When George W. Bush submitted his whopping $2.57 trillion proposal to Congress last week, it showed how the war on terrorism has come home to roost. Both the Defense and Homeland Security departments get boosts, while many domestic programs for the poor, like vocational education and Medicaid, take a hit. Bush's aides portray him as Dr. No, turning down pleas from Cabinet Secretaries. But he's not standing in the way of two juicy repeals of taxes on the wealthy, scheduled to take effect next year. Here's a guide to the budget's winners and losers. --By Matthew Cooper and Massimo Calabresi
Most Surprising Winner
Despite his undiplomatic reputation overseas, Bush has never ignored foreign programs. This year he has jacked up the budget for the State Department and foreign aid 15.5% to $32.7 billion, boosting embassy construction as well as his global AIDS initiative. That gives his good friend, former National Security Adviser and new Secretary of State Condoleezza Rice, a full purse to play with in her new job.
Boldest Clinton Rollback
Community policing was one of the central tenets of Clintonism. Even in the face of heated opposition from local law enforcement, Bush aims to cut $635 million out of the Justice Department program, handing more money to the FBI and Homeland Security to pay for such things as modernized equipment for the Coast Guard and additional intelligence analysts and border patrols.
Biggest Loser: Medicaid
Bush has proposed a hefty cut to Medicaid, the federal program that spends $199 billion a year on health-care subsidies for those with little or no income. He claims he can shave off $60 billion over 10 years by closing loopholes in the fraud-ridden system, but independent analysts say the reduction is so large that states will be forced to cut medical benefits for the poor.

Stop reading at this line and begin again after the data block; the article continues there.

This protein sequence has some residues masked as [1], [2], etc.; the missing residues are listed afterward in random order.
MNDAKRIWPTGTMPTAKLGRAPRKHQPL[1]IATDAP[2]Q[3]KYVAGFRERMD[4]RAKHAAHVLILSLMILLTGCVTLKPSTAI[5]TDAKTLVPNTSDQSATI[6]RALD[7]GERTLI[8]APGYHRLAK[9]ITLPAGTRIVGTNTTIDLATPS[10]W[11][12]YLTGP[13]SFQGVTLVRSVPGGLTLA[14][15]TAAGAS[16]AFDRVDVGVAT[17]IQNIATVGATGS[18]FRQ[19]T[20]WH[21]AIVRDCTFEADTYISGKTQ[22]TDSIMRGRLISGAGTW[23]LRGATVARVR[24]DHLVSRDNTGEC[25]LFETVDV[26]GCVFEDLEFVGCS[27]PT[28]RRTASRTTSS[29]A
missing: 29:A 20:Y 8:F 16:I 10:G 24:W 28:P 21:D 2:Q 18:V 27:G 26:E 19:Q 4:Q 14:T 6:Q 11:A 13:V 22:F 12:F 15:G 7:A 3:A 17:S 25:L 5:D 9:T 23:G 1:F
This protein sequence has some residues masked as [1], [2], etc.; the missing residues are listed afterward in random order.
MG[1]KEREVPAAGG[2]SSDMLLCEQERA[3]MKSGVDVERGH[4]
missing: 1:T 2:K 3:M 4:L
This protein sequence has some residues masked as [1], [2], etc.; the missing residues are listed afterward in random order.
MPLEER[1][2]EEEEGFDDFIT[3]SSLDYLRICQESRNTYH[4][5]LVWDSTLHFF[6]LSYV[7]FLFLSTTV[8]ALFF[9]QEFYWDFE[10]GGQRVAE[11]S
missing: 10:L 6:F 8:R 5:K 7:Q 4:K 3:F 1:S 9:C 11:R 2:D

Sneakiest Tax Hike
To make consumers pay for a bigger share of airline security, Bush wants to raise taxes from $2.50 to $5.50 on one-way flights. But in the tortured jargon of budgets, this hike will be labeled a "fee." Whatever you call it, you can be sure that the ailing airline industry will fight hard to keep this from getting off the ground.
Long a target for budget hawks, farm subsidies are facing a 5% cut under Bush's plan. But farmers are a powerful constituency in the red states. Because the Senate, apportioned by states rather than population, is skewed toward rural interests, the President will face an uphill battle to put these sacred cows on a diet.
President Bush may want to slash operating subsidies for Amtrak. But with America's passenger rail service running through 46 states, plenty of members of Congress will work to stop him dead in his tracks.
Best Hidden Giveaway
An $8.3 billion windfall, buried deep in Vol. 2, lets managed-care companies continue to cherry-pick the healthiest Medicare patients, though these firms get paid as if they carry older and sicker ones. Healthier patients cost less, but this budget keeps the status quo instead of adjusting Medicare subsidies as planned.